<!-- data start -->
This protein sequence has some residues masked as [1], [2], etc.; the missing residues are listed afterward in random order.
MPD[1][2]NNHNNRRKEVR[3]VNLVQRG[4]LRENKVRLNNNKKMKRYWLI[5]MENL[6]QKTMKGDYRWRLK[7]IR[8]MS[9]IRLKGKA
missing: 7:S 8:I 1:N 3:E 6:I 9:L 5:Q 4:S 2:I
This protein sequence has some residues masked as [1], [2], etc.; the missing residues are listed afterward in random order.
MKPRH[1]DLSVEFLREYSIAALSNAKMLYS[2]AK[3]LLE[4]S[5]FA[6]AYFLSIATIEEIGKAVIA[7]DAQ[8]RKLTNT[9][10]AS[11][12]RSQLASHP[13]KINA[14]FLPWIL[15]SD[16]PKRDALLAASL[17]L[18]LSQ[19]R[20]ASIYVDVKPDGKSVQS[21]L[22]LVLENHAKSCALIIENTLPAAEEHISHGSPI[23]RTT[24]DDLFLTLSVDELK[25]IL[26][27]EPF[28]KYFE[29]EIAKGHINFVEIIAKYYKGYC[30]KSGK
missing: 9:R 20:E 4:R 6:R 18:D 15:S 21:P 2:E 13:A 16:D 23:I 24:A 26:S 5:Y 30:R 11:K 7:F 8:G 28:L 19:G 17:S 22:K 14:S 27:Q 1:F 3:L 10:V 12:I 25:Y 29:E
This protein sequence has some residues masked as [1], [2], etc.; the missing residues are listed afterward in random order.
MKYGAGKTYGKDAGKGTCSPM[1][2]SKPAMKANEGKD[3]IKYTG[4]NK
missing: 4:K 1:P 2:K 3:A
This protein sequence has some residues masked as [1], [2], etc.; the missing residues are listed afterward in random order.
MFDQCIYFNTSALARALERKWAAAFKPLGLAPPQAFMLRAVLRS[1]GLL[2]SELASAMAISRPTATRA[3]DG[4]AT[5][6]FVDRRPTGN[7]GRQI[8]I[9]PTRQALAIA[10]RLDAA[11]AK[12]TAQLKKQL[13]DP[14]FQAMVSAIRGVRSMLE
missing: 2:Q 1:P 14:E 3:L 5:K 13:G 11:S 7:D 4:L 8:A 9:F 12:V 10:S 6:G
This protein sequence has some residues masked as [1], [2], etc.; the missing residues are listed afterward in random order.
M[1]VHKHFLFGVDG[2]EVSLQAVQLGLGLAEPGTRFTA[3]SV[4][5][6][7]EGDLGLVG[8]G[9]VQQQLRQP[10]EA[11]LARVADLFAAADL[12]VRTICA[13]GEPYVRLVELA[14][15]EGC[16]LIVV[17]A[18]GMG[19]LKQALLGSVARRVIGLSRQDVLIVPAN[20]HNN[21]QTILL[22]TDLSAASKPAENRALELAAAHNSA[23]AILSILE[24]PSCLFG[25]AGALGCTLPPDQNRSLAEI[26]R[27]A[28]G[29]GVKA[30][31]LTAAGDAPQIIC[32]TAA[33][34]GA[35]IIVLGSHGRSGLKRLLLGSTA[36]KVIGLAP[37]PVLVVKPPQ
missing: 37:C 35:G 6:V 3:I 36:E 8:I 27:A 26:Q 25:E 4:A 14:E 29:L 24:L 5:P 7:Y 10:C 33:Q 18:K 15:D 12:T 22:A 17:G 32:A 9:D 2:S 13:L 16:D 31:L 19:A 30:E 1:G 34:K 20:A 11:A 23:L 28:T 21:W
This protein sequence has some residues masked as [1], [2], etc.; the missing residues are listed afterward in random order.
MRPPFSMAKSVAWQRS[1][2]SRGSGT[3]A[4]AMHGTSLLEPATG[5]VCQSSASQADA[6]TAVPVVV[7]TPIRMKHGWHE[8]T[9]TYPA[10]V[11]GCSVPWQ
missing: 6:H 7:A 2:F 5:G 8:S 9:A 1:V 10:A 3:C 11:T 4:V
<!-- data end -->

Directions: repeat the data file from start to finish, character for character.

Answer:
This protein sequence has some residues masked as [1], [2], etc.; the missing residues are listed afterward in random order.
MPD[1][2]NNHNNRRKEVR[3]VNLVQRG[4]LRENKVRLNNNKKMKRYWLI[5]MENL[6]QKTMKGDYRWRLK[7]IR[8]MS[9]IRLKGKA
missing: 7:S 8:I 1:N 3:E 6:I 9:L 5:Q 4:S 2:I
This protein sequence has some residues masked as [1], [2], etc.; the missing residues are listed afterward in random order.
MKPRH[1]DLSVEFLREYSIAALSNAKMLYS[2]AK[3]LLE[4]S[5]FA[6]AYFLSIATIEEIGKAVIA[7]DAQ[8]RKLTNT[9][10]AS[11][12]RSQLASHP[13]KINA[14]FLPWIL[15]SD[16]PKRDALLAASL[17]L[18]LSQ[19]R[20]ASIYVDVKPDGKSVQS[21]L[22]LVLENHAKSCALIIENTLPAAEEHISHGSPI[23]RTT[24]DDLFLTLSVDELK[25]IL[26][27]EPF[28]KYFE[29]EIAKGHINFVEIIAKYYKGYC[30]KSGK
missing: 9:R 20:E 4:R 6:R 18:D 15:S 21:P 2:E 13:A 16:D 23:I 24:A 26:S 5:Y 30:R 11:K 7:F 8:G 28:L 19:G 17:S 22:K 14:S 27:Q 1:F 3:L 10:V 12:I 25:Y 29:E
This protein sequence has some residues masked as [1], [2], etc.; the missing residues are listed afterward in random order.
MKYGAGKTYGKDAGKGTCSPM[1][2]SKPAMKANEGKD[3]IKYTG[4]NK
missing: 4:K 1:P 2:K 3:A
This protein sequence has some residues masked as [1], [2], etc.; the missing residues are listed afterward in random order.
MFDQCIYFNTSALARALERKWAAAFKPLGLAPPQAFMLRAVLRS[1]GLL[2]SELASAMAISRPTATRA[3]DG[4]AT[5][6]FVDRRPTGN[7]GRQI[8]I[9]PTRQALAIA[10]RLDAA[11]AK[12]TAQLKKQL[13]DP[14]FQAMVSAIRGVRSMLE
missing: 2:Q 1:P 14:E 3:L 5:K 13:G 11:S 7:D 4:L 8:A 9:F 12:V 10:S 6:G
This protein sequence has some residues masked as [1], [2], etc.; the missing residues are listed afterward in random order.
M[1]VHKHFLFGVDG[2]EVSLQAVQLGLGLAEPGTRFTA[3]SV[4][5][6][7]EGDLGLVG[8]G[9]VQQQLRQP[10]EA[11]LARVADLFAAADL[12]VRTICA[13]GEPYVRLVELA[14][15]EGC[16]LIVV[17]A[18]GMG[19]LKQALLGSVARRVIGLSRQDVLIVPAN[20]HNN[21]QTILL[22]TDLSAASKPAENRALELAAAHNSA[23]AILSILE[24]PSCLFG[25]AGALGCTLPPDQNRSLAEI[26]R[27]A[28]G[29]GVKA[30][31]LTAAGDAPQIIC[32]TAA[33][34]GA[35]IIVLGSHGRSGLKRLLLGSTA[36]KVIGLAP[37]PVLVVKPPQ
missing: 37:C 35:G 6:V 3:I 36:E 8:I 27:A 26:Q 25:E 4:A 14:E 29:L 24:L 5:P 7:Y 10:C 33:Q 18:K 15:D 12:T 22:A 17:G 32:A 9:D 2:S 13:L 16:D 31:L 19:A 30:E 1:G 34:K 20:A 11:A 23:L 28:T 21:W
This protein sequence has some residues masked as [1], [2], etc.; the missing residues are listed afterward in random order.
MRPPFSMAKSVAWQRS[1][2]SRGSGT[3]A[4]AMHGTSLLEPATG[5]VCQSSASQADA[6]TAVPVVV[7]TPIRMKHGWHE[8]T[9]TYPA[10]V[11]GCSVPWQ
missing: 6:H 7:A 2:F 5:G 8:S 9:A 1:V 10:A 3:C 11:T 4:V